We've been here five days, visiting with the five grandchildren. We leave this morning, hoping for light traffic.
Friday, my faithful companion and I spent a few hours on the motorcycle driving the country roads and looking at new housing going up. This is a mandatory helmet law state, so we don our new helmets for the first time. She is pleasantly surprised by how much more comfortable she is with the new 'sissy bar' that supports her back. She's asking now about an intercom system to support her chatter habit.
Like everywhere we've been the last six months, the new houses are huge and expensive. We stop at an open house and ask the Mexican painters if we can go in. They nod and gesture toward the house. The master bedroom has an ornate ceiling type that I've only seen before in Italian museums. Five bedrooms, three baths, Jacuzzis, granite and marble abound.
People everywhere in the US are heavily investing in real estate. This reminds me of the dot-com bubble and other similarly irrational blooms, like the ostrich farming craze a few decades ago and the great tulip bulb frenzy of the pre-industrial age.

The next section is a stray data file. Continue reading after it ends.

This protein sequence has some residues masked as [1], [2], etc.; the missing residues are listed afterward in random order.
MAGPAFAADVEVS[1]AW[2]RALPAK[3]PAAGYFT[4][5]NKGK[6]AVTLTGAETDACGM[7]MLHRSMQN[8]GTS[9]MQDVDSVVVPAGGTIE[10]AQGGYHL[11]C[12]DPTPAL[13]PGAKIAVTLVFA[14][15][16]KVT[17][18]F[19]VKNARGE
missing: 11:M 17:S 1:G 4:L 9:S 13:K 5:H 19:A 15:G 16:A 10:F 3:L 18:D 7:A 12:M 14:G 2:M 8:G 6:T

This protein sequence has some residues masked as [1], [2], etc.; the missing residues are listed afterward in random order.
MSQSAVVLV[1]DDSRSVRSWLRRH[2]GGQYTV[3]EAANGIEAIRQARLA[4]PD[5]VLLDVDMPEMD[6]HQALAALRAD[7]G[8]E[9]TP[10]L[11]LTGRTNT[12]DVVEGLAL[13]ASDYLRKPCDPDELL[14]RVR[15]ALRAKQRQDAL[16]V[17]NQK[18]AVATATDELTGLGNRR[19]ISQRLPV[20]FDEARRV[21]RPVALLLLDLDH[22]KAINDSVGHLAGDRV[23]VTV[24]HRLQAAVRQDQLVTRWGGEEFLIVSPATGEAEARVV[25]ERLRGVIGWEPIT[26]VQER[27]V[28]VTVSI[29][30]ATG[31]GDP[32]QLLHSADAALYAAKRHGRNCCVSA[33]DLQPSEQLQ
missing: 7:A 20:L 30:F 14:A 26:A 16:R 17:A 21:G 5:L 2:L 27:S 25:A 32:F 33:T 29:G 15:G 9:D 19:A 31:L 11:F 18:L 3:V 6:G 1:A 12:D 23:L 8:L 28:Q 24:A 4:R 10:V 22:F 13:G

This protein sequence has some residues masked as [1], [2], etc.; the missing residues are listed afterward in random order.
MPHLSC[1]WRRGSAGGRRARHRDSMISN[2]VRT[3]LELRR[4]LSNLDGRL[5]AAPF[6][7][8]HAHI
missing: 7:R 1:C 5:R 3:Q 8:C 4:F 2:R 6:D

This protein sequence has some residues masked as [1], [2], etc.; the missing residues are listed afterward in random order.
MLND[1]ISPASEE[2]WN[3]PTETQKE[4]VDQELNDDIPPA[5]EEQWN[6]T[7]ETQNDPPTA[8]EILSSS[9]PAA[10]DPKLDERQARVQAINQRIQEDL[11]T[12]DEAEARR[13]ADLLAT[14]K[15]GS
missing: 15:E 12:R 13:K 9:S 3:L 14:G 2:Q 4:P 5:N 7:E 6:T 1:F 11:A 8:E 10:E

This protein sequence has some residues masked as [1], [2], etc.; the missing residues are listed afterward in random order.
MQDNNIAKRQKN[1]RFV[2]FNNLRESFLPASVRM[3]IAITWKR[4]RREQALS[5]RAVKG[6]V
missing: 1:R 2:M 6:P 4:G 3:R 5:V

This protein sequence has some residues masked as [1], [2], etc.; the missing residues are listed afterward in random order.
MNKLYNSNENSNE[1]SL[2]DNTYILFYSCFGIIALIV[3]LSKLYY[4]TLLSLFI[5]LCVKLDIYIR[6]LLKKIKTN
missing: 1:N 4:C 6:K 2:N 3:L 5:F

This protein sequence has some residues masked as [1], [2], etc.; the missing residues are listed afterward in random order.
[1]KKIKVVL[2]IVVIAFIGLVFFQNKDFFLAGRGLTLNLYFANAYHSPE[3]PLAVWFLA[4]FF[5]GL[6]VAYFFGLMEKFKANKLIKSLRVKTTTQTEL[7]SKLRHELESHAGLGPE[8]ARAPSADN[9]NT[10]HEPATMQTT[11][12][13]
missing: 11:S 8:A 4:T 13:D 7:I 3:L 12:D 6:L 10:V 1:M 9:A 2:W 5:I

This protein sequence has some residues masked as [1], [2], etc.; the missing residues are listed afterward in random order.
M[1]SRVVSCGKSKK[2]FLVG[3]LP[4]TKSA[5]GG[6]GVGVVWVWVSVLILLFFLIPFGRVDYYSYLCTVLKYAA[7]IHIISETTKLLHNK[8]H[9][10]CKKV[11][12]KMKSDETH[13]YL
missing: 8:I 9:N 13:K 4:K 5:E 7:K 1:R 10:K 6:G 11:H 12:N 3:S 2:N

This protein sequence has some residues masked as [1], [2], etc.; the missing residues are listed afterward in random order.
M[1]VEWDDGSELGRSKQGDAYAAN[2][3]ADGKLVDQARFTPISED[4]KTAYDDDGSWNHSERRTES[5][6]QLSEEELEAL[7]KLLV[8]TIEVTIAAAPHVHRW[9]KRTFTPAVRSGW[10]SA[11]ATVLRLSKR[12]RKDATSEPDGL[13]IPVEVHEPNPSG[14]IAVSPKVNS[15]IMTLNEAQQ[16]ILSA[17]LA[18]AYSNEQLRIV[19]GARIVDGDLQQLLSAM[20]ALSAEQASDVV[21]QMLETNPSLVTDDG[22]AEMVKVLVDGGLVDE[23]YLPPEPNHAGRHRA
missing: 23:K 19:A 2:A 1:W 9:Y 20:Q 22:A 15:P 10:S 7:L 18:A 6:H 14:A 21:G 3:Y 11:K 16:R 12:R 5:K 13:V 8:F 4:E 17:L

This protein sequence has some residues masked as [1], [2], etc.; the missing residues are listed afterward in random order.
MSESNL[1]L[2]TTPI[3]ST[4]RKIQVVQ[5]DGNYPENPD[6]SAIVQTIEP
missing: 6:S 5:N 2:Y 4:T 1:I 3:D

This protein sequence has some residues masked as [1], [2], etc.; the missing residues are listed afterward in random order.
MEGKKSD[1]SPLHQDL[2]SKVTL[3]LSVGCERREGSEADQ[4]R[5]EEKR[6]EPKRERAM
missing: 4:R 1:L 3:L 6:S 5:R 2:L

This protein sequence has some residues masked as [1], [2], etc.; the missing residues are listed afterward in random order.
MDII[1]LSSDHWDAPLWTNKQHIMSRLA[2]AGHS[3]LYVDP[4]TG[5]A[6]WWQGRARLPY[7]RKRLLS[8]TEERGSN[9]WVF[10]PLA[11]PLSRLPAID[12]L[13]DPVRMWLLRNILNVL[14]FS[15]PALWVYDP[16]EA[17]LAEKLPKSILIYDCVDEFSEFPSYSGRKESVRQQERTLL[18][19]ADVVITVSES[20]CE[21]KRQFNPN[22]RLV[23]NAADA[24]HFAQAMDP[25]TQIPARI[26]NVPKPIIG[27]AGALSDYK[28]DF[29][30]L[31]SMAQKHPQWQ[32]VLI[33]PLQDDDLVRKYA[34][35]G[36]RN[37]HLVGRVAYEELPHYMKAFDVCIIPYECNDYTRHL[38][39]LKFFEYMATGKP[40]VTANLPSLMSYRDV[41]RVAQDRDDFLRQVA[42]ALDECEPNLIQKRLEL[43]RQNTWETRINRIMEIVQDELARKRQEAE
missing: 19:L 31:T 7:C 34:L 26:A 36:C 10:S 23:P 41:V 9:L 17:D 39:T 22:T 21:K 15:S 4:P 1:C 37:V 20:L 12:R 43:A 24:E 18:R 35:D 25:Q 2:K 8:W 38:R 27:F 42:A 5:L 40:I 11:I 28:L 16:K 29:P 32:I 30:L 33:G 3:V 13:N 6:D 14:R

I centre the Microsoft Maps and Streets program crosshairs on Asheville, North Carolina, and search for campgrounds and Chinese restaurants within a 50 mile radius. There are 73 hits on campgrounds and I select one in the Blue Ridge National Park and mark it as the next stop on the route.
A small inverter plugged into the cigarette lighter provides AC power for the laptop. The GPS plugs into a USB port and is attached to the windshield with a suction cup. I take the laptop speakers off mute, to be able to receive spoken directions as we drive. 'Proceed to Route!' comes over the speakers in a female voice.